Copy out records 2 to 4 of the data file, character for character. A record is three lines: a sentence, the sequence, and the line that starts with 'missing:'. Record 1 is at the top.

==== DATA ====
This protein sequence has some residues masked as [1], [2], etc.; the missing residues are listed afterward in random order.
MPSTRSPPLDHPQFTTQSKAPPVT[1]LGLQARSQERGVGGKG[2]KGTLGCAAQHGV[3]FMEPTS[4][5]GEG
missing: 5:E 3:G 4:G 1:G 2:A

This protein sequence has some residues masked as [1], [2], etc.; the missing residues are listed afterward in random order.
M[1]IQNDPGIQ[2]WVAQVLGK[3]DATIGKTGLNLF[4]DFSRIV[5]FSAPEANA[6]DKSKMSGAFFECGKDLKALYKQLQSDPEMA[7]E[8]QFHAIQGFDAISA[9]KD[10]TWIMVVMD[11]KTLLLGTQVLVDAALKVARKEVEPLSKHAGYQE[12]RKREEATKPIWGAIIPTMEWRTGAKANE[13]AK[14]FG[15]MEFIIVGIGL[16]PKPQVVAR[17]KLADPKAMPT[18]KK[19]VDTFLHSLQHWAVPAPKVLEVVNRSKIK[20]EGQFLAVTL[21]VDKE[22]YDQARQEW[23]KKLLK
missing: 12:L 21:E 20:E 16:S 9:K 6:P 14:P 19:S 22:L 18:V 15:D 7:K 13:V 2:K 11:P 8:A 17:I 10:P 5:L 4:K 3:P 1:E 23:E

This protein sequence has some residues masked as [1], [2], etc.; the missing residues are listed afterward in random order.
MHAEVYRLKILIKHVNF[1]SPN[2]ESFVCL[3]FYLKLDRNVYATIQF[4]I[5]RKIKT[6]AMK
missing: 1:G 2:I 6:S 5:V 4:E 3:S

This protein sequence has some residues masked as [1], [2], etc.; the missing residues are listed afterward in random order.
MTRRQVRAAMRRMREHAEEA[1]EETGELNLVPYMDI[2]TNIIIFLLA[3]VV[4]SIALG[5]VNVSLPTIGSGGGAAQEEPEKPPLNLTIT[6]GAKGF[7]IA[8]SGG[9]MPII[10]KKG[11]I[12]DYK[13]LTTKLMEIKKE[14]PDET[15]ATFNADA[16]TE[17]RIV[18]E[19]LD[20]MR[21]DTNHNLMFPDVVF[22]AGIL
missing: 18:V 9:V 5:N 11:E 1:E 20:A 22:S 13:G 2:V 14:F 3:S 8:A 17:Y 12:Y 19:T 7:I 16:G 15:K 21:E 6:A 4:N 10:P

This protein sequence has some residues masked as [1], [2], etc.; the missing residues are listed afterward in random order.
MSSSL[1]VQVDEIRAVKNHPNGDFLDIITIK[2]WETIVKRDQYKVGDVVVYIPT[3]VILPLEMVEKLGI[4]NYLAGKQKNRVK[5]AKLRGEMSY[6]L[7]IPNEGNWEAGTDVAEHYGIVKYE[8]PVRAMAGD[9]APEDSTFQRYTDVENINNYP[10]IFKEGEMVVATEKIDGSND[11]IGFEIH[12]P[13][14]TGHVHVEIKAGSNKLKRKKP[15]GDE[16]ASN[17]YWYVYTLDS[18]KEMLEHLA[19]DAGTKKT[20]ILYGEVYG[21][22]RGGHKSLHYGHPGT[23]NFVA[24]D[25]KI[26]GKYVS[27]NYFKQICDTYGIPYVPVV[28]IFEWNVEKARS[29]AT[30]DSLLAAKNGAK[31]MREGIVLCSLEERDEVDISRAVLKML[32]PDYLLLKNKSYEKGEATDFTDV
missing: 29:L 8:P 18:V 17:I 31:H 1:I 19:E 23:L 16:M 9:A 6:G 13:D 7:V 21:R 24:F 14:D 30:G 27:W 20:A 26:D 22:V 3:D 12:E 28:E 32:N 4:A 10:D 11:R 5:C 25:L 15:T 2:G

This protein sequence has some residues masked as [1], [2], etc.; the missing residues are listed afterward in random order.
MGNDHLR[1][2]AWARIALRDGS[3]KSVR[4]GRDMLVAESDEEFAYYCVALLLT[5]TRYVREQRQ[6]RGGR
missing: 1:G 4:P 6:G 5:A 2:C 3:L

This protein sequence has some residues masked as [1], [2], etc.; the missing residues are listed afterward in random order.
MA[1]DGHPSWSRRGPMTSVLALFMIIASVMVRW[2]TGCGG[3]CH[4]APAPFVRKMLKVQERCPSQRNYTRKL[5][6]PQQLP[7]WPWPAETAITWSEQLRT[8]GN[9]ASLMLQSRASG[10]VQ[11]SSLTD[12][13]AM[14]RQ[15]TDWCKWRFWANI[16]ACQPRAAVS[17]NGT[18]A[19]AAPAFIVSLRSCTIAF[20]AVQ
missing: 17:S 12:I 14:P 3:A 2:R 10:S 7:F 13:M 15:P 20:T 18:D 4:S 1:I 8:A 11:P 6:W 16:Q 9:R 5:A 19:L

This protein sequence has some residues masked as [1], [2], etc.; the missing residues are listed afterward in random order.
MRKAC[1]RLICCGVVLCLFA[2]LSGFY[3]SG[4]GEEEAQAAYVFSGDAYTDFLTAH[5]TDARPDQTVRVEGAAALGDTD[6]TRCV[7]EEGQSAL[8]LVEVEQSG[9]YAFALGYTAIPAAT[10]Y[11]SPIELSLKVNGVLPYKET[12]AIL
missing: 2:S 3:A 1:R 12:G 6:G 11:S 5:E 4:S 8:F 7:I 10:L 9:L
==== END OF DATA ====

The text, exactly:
This protein sequence has some residues masked as [1], [2], etc.; the missing residues are listed afterward in random order.
M[1]IQNDPGIQ[2]WVAQVLGK[3]DATIGKTGLNLF[4]DFSRIV[5]FSAPEANA[6]DKSKMSGAFFECGKDLKALYKQLQSDPEMA[7]E[8]QFHAIQGFDAISA[9]KD[10]TWIMVVMD[11]KTLLLGTQVLVDAALKVARKEVEPLSKHAGYQE[12]RKREEATKPIWGAIIPTMEWRTGAKANE[13]AK[14]FG[15]MEFIIVGIGL[16]PKPQVVAR[17]KLADPKAMPT[18]KK[19]VDTFLHSLQHWAVPAPKVLEVVNRSKIK[20]EGQFLAVTL[21]VDKE[22]YDQARQEW[23]KKLLK
missing: 12:L 21:E 20:E 16:S 9:K 6:P 14:P 19:S 22:L 18:V 15:D 7:K 13:V 2:K 11:P 8:A 17:I 10:P 5:L 4:K 3:P 1:E 23:E

This protein sequence has some residues masked as [1], [2], etc.; the missing residues are listed afterward in random order.
MHAEVYRLKILIKHVNF[1]SPN[2]ESFVCL[3]FYLKLDRNVYATIQF[4]I[5]RKIKT[6]AMK
missing: 1:G 2:I 6:S 5:V 4:E 3:S

This protein sequence has some residues masked as [1], [2], etc.; the missing residues are listed afterward in random order.
MTRRQVRAAMRRMREHAEEA[1]EETGELNLVPYMDI[2]TNIIIFLLA[3]VV[4]SIALG[5]VNVSLPTIGSGGGAAQEEPEKPPLNLTIT[6]GAKGF[7]IA[8]SGG[9]MPII[10]KKG[11]I[12]DYK[13]LTTKLMEIKKE[14]PDET[15]ATFNADA[16]TE[17]RIV[18]E[19]LD[20]MR[21]DTNHNLMFPDVVF[22]AGIL
missing: 18:V 9:V 5:N 11:E 1:E 20:A 22:S 13:G 2:V 14:F 3:S 8:A 17:Y 12:Y 19:T 7:I 16:G 15:K 21:E 6:A 4:N 10:P